Treason is when the government empowers Chris Uba with an oil block, thus proving that crime pays in Nigeria. The ruling party, after feigning Uba's expulsion (the mildest rebuke, given the enormity of his crimes), has officially re-admitted him to the fold of party "thieftains." The PDP has unveiled an outrageous plan to install him as a member of the party's board of trustees. Do we not see, then, that the real villains and felons inhabit the inner rooms of power in Abuja?

Treason is a government unable (more likely unwilling) to discharge the most elementary function of governance, namely, the provision of security, the protection of all citizens' lives and property. Treason is a government that slumbered while assassins killed Bola Ige, its own Attorney-General and Minister for Justice. Treason is a government that then proceeded to bungle the investigation of the crime and the prosecution of arrested suspects. Treason is the ruling party's bizarre decision to field the most visible suspect, a man who was then in detention, as one of its senatorial candidates.

Treason is when a government turns a fight against corruption into a selective hounding of those "disloyal" to the president, those hostile to Obasanjo's untoward political schemes. Why has no known ally of the president faced embarrassment or prosecution for corruption? Does this president with an imperial cast of mind believe that only men close to Atiku Abubakar, his estranged vice president, are corrupt? Why does Mr. Obasanjo behave as if his own pals are exemplars of virtue and probity, untainted by graft? Treason is when a leader tailors public policy to serve his narrow interests or those of his small coterie.

Treason is the president's systematic emasculation of the National Assembly, his frequent employment of monetary inducement to determine the legislators' principal officers or to quiet the legislators' several attempts to hold him to account, to impeach him. Treason is when a leadership conducts the nation's affairs with little or no accountability to the people.

The rising secessionist rhetoric in Nigeria is an effect of betrayal by this government as well as past regimes. If Ralph Uwazurike's vision of a re-born Biafra resonates with many Igbo youths, it is precisely because this government, like those before it, has slain hope and deepened despair. This government's record of unconstitutional conduct, its anthology of illegal acts, its cynical attitude to accountability, its hypocritical posture on corruption and its wholesale abandonment of ethics fuel the view that Nigeria is emptied of hope, is headed for the terrible abyss.

©Okey Ndibe 2005. All rights reserved. This article was first published in The Guardian online, November 17, 2005. Published at with the author’s permission.

Saturday, November 12, 2005

In Unum Luceant: A message for Umuahians

Some months ago, I set up the Yahoo! group Umuahians for the Old Boys of Government College Umuahia to come together and eat e-Pampam, e-bonzuna and drink some e-kwokwo. It does not matter whether you were a White Shirt or a Black Shirt, it does not matter whether you ragged for mmanu and was never annointed, or whether you did a period of detention or did too many runs, even if you were a Bell Fag or a Crimgbo, and did not like your Magi too much. Let us come together and rub minds in cyberspace. 2009 will be 80 years since Rev Robert Fisher founded that school. We have to give something back. Let's talk about this at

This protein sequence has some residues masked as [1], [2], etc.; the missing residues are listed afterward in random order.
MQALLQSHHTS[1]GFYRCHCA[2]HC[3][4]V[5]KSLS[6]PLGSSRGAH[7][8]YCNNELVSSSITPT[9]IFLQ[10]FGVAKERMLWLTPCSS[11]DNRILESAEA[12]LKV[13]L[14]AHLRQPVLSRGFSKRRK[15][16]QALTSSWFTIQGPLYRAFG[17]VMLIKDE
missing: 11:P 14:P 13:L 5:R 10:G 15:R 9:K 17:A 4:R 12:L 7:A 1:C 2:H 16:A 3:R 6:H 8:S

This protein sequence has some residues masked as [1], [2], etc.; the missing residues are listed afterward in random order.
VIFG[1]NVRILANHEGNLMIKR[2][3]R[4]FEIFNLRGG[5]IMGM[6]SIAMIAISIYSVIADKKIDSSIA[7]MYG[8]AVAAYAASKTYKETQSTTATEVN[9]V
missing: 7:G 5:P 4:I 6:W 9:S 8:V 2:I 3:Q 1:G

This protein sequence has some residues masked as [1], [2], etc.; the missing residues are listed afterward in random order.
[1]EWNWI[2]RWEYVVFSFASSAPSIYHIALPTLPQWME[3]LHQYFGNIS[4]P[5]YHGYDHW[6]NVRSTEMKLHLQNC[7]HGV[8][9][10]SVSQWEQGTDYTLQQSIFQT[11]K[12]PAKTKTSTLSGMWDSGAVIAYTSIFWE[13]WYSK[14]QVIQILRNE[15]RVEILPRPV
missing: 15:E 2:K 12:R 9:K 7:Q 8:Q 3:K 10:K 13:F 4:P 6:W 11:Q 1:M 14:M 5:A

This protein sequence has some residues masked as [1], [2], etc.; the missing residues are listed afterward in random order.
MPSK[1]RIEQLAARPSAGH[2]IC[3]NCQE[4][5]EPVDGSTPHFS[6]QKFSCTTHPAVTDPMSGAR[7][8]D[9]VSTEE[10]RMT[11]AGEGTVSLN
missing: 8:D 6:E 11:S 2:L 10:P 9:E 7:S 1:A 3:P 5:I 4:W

Azuonye, N
Nile House
Class of '83

Monday, November 07, 2005

Six Poems in "Other Voices"

Six Poems; "Dead Sun", "Yesterday", "Unrestricted Access", "Drink With My Friend", "Lights & Sounds" and the previously unpublished "A Song About What Happens" have been included in the cyber anthology: Other Voices International Project Vol. 15 edited by Roger Humes

Wednesday, November 02, 2005

1996 II: Remember Icarus

My prayers are with the families of those who met an untimely depature from us in the recent plane crash in Nigeria. Thankfully we've not had another year like 1996. That year began with the January Zaire African Air AN32 crash at Kinshasa that killed 227 people, followed in July, by a TWA Boeing 747 Jumbo that exploded approximately four minutes after takeoff in New York killing 230. After that, in November, an ADC Airlines Boeing 737 crashed near Lagos claiming 142 lives. November was pretty bad because in New Delhi, an India Saudi/Kazastan Jumbo -jet B747 took out another 349 souls.

I was so horrified that I was wondering if a higher power was mad at humans for flying so close to the sun. That's why I wrote "1996 II: Remember Icarus".
Today, I have just been reading some more about the Bellview crash that claimed 117 lives in 2005. My thoughts are with their families today.

1996 II: Remember Icarus

This is a mad year for air travel
unhappy skies grumble and roar
from Long Island through Lagos
a father here, a mother here,
a child there, roast in the sky
trapped in bellies of birds we built.

(C) 1996 Nnorom Azuonye
First published in Letter To God & other Poems (Nsibidi Africana Publishers, USA, 2003)